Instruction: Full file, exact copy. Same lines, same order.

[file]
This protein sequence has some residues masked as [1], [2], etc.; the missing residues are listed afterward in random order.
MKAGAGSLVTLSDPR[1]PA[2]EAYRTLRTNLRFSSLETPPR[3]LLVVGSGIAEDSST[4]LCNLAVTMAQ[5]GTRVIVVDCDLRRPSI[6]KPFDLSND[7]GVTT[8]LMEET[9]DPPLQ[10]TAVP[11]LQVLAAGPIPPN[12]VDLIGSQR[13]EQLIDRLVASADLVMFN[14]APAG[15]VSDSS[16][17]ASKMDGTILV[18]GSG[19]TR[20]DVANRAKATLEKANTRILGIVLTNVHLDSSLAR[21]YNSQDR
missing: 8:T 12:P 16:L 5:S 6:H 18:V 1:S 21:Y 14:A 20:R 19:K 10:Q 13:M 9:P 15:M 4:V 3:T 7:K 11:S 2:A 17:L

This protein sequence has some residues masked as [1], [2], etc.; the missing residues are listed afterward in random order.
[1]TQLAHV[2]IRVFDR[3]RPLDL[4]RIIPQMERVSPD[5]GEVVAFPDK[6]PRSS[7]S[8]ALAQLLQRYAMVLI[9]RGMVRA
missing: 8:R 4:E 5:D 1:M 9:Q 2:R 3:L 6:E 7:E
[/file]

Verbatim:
This protein sequence has some residues masked as [1], [2], etc.; the missing residues are listed afterward in random order.
MKAGAGSLVTLSDPR[1]PA[2]EAYRTLRTNLRFSSLETPPR[3]LLVVGSGIAEDSST[4]LCNLAVTMAQ[5]GTRVIVVDCDLRRPSI[6]KPFDLSND[7]GVTT[8]LMEET[9]DPPLQ[10]TAVP[11]LQVLAAGPIPPN[12]VDLIGSQR[13]EQLIDRLVASADLVMFN[14]APAG[15]VSDSS[16][17]ASKMDGTILV[18]GSG[19]TR[20]DVANRAKATLEKANTRILGIVLTNVHLDSSLAR[21]YNSQDR
missing: 8:T 12:P 16:L 5:S 6:H 18:V 1:S 21:Y 14:A 20:R 19:K 10:Q 13:M 9:P 15:M 4:V 3:T 7:K 11:S 2:A 17:L

This protein sequence has some residues masked as [1], [2], etc.; the missing residues are listed afterward in random order.
[1]TQLAHV[2]IRVFDR[3]RPLDL[4]RIIPQMERVSPD[5]GEVVAFPDK[6]PRSS[7]S[8]ALAQLLQRYAMVLI[9]RGMVRA
missing: 8:R 4:E 5:D 1:M 9:Q 2:R 3:L 6:E 7:E